Dubai institute accused of using fictional reviews to promote law courses

These allegedly fake "students" gave glowing reviews of CLIP's courses. Pictures taken from Legal Cheek and Roll On Friday.

The Dubai-based Chancery Lane Institute for Professionals (CLIP) allegedly put up fake glowing testimonials about their Legal Practice Course (LPC) and Graduate Diploma in Law (GDL) from four seemingly imaginary students, according to legal news site Legal Cheek.

On their “Case Studies” page, four students named “Zara”, “Adam”, “Harris” and “Maria” gave rave reviews about CLIP’s law courses.

The so-called Zara from Zayed University reportedly wrote CLIP’s programme “works really well for her”, while Adam with a “qualifying degree from King’s” said he was really drawn to the opportunity to study abroad.

Roll On Friday issued a similar report on the matter, also publishing screenshots of the glowing reviews (see below).

Screenshots from Roll on Friday.

Allegations these students did not exist arose due to a disclaimer message at the bottom of the “Case Studies” page, stating: “These case studies are for illustration only and are not actual students currently enrolled on our programmes”.

Legal Cheek also reported a reverse image search revealed the alleged students’ photos were “generic professional person stock photos” featured on a number of websites in the UK and worldwide.

Screenshots from Roll on Friday.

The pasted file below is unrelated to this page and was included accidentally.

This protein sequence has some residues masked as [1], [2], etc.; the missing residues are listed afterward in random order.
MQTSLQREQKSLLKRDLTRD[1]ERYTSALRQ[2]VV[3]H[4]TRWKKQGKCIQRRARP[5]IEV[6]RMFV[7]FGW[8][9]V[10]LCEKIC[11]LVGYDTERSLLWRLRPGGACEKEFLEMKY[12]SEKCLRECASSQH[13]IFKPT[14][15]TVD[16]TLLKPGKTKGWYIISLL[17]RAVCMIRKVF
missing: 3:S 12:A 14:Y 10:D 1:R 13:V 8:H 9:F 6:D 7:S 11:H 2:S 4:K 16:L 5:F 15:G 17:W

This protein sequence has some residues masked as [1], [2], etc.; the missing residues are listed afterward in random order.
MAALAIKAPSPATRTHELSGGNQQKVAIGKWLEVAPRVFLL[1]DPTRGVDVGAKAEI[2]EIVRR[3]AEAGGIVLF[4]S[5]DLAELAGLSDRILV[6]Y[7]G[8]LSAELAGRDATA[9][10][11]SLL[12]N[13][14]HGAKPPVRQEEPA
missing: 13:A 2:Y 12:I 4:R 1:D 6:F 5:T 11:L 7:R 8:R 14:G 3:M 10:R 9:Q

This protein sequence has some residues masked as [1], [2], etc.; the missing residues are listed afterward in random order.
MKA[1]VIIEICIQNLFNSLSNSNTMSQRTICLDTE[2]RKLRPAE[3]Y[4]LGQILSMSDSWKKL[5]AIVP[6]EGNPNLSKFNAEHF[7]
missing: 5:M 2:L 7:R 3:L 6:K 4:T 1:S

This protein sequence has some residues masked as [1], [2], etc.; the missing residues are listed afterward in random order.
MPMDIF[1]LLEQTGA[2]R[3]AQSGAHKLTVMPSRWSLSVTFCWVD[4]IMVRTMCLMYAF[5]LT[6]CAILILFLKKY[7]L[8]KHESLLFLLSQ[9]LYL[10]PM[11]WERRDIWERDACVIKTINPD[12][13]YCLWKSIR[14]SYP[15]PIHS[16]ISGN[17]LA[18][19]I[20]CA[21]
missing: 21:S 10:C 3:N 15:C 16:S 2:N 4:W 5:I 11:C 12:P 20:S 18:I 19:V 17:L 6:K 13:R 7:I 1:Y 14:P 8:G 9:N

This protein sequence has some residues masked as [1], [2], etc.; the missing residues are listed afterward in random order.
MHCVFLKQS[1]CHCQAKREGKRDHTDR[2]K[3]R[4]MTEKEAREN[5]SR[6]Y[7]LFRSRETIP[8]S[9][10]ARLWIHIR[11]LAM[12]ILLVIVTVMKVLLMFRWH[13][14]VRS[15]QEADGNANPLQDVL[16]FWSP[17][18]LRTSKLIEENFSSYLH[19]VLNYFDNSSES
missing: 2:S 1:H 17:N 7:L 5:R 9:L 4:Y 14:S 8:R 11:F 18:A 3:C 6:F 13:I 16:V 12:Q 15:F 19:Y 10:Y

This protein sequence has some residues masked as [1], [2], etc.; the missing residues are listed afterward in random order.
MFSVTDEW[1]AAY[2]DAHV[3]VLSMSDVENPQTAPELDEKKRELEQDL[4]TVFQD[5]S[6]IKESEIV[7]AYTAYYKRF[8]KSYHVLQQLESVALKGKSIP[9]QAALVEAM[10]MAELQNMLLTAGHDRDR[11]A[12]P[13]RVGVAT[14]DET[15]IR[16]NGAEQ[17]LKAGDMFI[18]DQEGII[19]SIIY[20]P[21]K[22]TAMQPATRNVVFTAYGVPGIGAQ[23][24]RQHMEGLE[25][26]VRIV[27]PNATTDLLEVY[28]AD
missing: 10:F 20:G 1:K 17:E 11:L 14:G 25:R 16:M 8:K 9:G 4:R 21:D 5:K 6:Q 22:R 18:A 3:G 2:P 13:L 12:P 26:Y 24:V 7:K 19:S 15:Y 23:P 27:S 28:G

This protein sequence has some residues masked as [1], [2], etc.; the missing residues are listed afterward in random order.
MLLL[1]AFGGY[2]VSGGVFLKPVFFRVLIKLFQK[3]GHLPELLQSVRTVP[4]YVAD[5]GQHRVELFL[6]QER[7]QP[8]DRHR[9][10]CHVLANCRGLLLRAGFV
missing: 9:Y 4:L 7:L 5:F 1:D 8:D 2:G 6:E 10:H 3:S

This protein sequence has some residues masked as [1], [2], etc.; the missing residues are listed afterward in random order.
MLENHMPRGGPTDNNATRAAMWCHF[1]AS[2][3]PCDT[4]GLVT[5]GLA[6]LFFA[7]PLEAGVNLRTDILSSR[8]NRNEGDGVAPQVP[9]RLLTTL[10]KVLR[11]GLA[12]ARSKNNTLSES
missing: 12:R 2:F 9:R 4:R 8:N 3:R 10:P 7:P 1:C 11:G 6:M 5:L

At the time of writing, however, the said reviews appear to have been removed from CLIP’s website. The same so-called stock images of the four people remain, only they are now paired with short paragraphs describing the merits of the courses, none of which were attributed to a particular student.

CLIP offers two law courses accredited by the Solicitors Regulation Authority (SRA), the regulatory body for solicitors in England and Wales, as confirmed by an SRA spokesman to Legal Cheek.

According to CLIP’s website, the courses offered are: the Integrated Legal Practice Programme (ILPP), an 18-month programme that merges the said LPC and GDL; and the Legal Practice Programme (LPP), a 12-month programme that “satisfies the requirements of the traditional LPC”.

The ILPP costs £32,000 (US$40,000) while the LPP’s fees are stated as £16,000 (US$20,000). In comparison, it costs between £7,700 (US$9,677) and £15,740 (US$19,781) to take the LPC in England and Wales.

Study International has reached out to CLIP for a comment on the matter.

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